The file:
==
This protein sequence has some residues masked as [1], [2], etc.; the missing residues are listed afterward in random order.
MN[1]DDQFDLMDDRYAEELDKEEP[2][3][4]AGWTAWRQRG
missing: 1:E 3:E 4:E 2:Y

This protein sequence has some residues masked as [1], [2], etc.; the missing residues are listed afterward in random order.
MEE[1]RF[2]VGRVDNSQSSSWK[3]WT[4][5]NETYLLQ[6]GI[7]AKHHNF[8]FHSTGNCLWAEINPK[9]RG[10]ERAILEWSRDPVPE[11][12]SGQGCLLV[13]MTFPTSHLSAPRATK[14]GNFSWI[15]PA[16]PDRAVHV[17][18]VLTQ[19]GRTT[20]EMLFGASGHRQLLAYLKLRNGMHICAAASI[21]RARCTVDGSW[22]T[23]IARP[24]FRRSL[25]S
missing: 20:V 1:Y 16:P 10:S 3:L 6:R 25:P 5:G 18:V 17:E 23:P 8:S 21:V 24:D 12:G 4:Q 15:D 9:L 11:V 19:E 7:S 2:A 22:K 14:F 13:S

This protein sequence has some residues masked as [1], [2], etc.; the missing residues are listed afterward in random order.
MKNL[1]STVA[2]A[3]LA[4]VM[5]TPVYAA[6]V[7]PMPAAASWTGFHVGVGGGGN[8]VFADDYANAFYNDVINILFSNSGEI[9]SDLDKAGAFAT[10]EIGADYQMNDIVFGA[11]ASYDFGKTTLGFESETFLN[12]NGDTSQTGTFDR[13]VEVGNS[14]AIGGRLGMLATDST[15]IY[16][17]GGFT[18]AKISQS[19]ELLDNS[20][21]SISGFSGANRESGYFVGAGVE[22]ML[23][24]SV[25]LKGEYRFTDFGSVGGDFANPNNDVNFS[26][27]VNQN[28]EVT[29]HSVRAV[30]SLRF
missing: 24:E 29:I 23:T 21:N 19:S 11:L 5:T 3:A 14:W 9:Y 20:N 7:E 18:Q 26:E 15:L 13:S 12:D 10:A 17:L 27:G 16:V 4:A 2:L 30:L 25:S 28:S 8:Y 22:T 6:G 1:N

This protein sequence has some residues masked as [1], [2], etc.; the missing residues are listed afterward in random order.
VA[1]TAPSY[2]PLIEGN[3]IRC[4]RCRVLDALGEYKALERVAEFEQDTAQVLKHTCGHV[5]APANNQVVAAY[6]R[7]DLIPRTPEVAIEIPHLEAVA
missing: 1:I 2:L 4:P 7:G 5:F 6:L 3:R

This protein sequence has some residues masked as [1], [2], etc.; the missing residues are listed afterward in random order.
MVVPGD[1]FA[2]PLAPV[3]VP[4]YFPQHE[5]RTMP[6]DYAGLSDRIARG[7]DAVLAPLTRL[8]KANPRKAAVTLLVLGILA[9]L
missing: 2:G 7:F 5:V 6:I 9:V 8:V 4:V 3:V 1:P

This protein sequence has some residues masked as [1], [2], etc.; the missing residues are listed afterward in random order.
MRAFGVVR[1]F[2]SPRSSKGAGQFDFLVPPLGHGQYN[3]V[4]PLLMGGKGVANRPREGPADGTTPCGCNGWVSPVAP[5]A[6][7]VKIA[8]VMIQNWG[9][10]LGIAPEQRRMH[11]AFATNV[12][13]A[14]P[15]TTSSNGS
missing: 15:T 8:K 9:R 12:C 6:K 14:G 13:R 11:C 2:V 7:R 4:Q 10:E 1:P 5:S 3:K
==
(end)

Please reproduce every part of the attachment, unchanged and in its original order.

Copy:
This protein sequence has some residues masked as [1], [2], etc.; the missing residues are listed afterward in random order.
MN[1]DDQFDLMDDRYAEELDKEEP[2][3][4]AGWTAWRQRG
missing: 1:E 3:E 4:E 2:Y

This protein sequence has some residues masked as [1], [2], etc.; the missing residues are listed afterward in random order.
MEE[1]RF[2]VGRVDNSQSSSWK[3]WT[4][5]NETYLLQ[6]GI[7]AKHHNF[8]FHSTGNCLWAEINPK[9]RG[10]ERAILEWSRDPVPE[11][12]SGQGCLLV[13]MTFPTSHLSAPRATK[14]GNFSWI[15]PA[16]PDRAVHV[17][18]VLTQ[19]GRTT[20]EMLFGASGHRQLLAYLKLRNGMHICAAASI[21]RARCTVDGSW[22]T[23]IARP[24]FRRSL[25]S
missing: 20:V 1:Y 16:P 10:S 3:L 6:R 25:P 5:G 18:V 17:E 23:P 8:S 21:V 24:D 12:G 4:Q 15:D 9:L 11:V 19:E 7:S 2:A 22:K 14:F 13:S

This protein sequence has some residues masked as [1], [2], etc.; the missing residues are listed afterward in random order.
MKNL[1]STVA[2]A[3]LA[4]VM[5]TPVYAA[6]V[7]PMPAAASWTGFHVGVGGGGN[8]VFADDYANAFYNDVINILFSNSGEI[9]SDLDKAGAFAT[10]EIGADYQMNDIVFGA[11]ASYDFGKTTLGFESETFLN[12]NGDTSQTGTFDR[13]VEVGNS[14]AIGGRLGMLATDST[15]IY[16][17]GGFT[18]AKISQS[19]ELLDNS[20][21]SISGFSGANRESGYFVGAGVE[22]ML[23][24]SV[25]LKGEYRFTDFGSVGGDFANPNNDVNFS[26][27]VNQN[28]EVT[29]HSVRAV[30]SLRF
missing: 24:E 29:I 23:T 21:N 19:S 11:L 5:T 3:A 14:W 9:Y 20:N 7:E 18:Q 26:E 15:L 13:S 12:D 10:A 17:L 27:G 16:V 4:A 2:L 30:L 25:S 28:S 8:Y 22:T 6:G 1:N

This protein sequence has some residues masked as [1], [2], etc.; the missing residues are listed afterward in random order.
VA[1]TAPSY[2]PLIEGN[3]IRC[4]RCRVLDALGEYKALERVAEFEQDTAQVLKHTCGHV[5]APANNQVVAAY[6]R[7]DLIPRTPEVAIEIPHLEAVA
missing: 1:I 2:L 4:P 7:G 5:F 6:L 3:R

This protein sequence has some residues masked as [1], [2], etc.; the missing residues are listed afterward in random order.
MVVPGD[1]FA[2]PLAPV[3]VP[4]YFPQHE[5]RTMP[6]DYAGLSDRIARG[7]DAVLAPLTRL[8]KANPRKAAVTLLVLGILA[9]L
missing: 2:G 7:F 5:V 6:I 9:V 8:V 4:V 3:V 1:P

This protein sequence has some residues masked as [1], [2], etc.; the missing residues are listed afterward in random order.
MRAFGVVR[1]F[2]SPRSSKGAGQFDFLVPPLGHGQYN[3]V[4]PLLMGGKGVANRPREGPADGTTPCGCNGWVSPVAP[5]A[6][7]VKIA[8]VMIQNWG[9][10]LGIAPEQRRMH[11]AFATNV[12][13]A[14]P[15]TTSSNGS
missing: 15:T 8:K 9:R 12:C 6:K 14:G 13:R 11:C 2:V 7:R 4:Q 10:E 1:P 5:S 3:K